(Greek: crystal, ice, freeze, congeal, frost; icelike, transparent; [especially in reference to a mineral or glass])
Piezoelectricity has the function of certain crystals to generate a voltage in response to applied mechanical stress.
The result is reversible in that the piezoelectric crystals, subject to an externally applied voltage, can change shape by a minimal amount.
The change is in the degree of nanometers although there are useful applications; such as, the production and detection of sound, the generation of high voltages, electronic frequency generation, and the ultrafine focusing of optical assemblies.
A characteristic known as pyroelectricity, which is the ability of certain mineral crystals to generate electrical charges when heated, was determined as early as the 18th century, and was named by David Brewster in 1824.
In 1880, the brothers Pierre Curie and Jacques Curie predicted and demonstrated piezoelectricity using tinfoil, glue, wire, magnets, and a jeweler's saw.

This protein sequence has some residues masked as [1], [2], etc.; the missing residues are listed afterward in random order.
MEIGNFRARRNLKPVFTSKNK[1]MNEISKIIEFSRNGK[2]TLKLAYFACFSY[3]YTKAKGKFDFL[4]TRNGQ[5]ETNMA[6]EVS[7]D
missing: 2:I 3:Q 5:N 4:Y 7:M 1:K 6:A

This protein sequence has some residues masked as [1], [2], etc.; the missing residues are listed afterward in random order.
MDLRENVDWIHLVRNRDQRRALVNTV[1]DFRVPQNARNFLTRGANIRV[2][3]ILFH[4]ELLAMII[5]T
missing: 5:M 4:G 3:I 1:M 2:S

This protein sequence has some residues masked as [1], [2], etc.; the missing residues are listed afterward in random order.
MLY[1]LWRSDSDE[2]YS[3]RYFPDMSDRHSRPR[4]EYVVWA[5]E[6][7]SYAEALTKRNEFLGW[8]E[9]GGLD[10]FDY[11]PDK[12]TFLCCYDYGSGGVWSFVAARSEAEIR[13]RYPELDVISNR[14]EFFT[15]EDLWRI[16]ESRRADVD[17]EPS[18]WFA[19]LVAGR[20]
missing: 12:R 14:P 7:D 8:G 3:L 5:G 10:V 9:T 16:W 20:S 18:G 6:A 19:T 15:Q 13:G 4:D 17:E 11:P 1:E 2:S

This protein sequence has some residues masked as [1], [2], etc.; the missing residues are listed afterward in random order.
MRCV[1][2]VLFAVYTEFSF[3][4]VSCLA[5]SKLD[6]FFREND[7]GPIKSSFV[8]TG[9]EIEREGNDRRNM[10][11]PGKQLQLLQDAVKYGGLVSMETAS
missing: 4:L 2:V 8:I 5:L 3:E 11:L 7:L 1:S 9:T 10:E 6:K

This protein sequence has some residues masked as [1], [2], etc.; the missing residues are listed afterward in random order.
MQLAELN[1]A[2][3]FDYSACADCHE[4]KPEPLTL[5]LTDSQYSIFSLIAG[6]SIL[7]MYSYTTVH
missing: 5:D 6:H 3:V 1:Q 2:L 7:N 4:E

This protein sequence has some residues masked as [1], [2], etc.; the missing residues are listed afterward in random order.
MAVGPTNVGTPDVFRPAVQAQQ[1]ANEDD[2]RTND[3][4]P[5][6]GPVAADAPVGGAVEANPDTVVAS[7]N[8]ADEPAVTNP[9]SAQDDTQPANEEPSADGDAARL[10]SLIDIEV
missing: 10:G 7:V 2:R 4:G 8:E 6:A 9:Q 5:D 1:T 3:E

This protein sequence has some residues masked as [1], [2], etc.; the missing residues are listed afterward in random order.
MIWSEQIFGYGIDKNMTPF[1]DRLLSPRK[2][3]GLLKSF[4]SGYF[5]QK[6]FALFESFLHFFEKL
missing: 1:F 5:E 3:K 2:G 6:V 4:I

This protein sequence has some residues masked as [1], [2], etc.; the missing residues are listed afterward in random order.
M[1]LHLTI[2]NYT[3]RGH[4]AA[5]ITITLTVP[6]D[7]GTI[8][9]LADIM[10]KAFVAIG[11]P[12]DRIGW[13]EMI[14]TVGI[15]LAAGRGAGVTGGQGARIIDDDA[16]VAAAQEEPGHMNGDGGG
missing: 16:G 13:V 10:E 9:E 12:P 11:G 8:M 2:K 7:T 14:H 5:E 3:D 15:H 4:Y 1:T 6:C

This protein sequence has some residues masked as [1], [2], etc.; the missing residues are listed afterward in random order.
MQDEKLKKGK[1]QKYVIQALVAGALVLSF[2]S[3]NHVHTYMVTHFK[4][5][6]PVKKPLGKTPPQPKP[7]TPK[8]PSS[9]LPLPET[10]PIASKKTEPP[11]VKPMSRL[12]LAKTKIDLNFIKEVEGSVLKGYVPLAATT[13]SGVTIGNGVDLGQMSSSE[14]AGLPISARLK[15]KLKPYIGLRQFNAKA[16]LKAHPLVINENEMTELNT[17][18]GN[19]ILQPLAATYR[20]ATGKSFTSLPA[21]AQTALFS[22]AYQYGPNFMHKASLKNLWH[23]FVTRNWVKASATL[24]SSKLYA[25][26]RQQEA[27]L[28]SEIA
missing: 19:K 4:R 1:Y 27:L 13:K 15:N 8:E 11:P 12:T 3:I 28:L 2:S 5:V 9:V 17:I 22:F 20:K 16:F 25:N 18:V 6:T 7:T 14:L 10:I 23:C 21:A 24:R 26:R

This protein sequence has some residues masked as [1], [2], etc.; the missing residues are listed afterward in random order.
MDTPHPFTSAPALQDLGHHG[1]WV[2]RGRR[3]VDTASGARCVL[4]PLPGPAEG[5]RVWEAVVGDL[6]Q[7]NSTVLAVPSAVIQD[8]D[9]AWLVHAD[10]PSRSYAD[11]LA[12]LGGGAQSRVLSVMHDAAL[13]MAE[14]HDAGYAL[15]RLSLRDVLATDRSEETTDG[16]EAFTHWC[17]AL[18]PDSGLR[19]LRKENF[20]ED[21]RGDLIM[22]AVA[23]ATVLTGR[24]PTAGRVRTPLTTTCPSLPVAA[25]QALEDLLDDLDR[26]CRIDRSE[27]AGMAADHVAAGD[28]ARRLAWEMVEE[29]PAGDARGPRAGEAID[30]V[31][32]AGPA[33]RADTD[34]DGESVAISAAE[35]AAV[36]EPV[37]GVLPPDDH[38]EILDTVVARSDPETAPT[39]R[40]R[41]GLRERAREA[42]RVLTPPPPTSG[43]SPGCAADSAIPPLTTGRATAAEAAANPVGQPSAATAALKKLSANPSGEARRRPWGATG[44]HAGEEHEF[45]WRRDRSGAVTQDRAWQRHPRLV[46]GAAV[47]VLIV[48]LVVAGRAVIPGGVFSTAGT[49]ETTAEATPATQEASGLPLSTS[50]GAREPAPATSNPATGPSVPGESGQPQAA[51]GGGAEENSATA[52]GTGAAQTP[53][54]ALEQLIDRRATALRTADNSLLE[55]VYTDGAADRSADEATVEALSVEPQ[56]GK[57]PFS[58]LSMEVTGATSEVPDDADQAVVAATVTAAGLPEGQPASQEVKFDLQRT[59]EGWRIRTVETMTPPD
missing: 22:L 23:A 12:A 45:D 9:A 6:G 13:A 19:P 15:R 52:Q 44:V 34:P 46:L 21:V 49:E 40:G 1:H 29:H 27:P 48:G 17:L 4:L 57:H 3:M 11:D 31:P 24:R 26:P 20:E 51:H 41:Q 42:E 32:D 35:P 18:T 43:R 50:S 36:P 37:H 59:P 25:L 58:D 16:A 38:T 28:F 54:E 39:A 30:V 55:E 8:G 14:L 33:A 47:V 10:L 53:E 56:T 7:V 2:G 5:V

They showed that crystals of tourmaline, quartz, topaz, cane sugar, and Rochelle salt (sodium potassium tartrate tetrahydrate) generate electrical polarization from mechanical stress.
Quartz and Rochelle salt exhibited the most piezoelectricity. There are twenty known natural crystal classes that exhibit direct piezoelectricity.
2. The generation of an electric charge in certain nonconducting materials, such as quartz crystals and ceramics, when they are subjected to mechanical stress including pressure or vibration, or the generation of vibrations in such materials when they are subjected to an electric field.
Piezoelectric materials exposed to a fairly constant electric field tend to vibrate at a precise frequency with very little variation, making them useful as time-keeping devices in electronic clocks, as used in wristwatches, and computers.
Spherulites are important structural units that fix the scale at which there is coordination in local orientation and cooperative plasticity during deformation.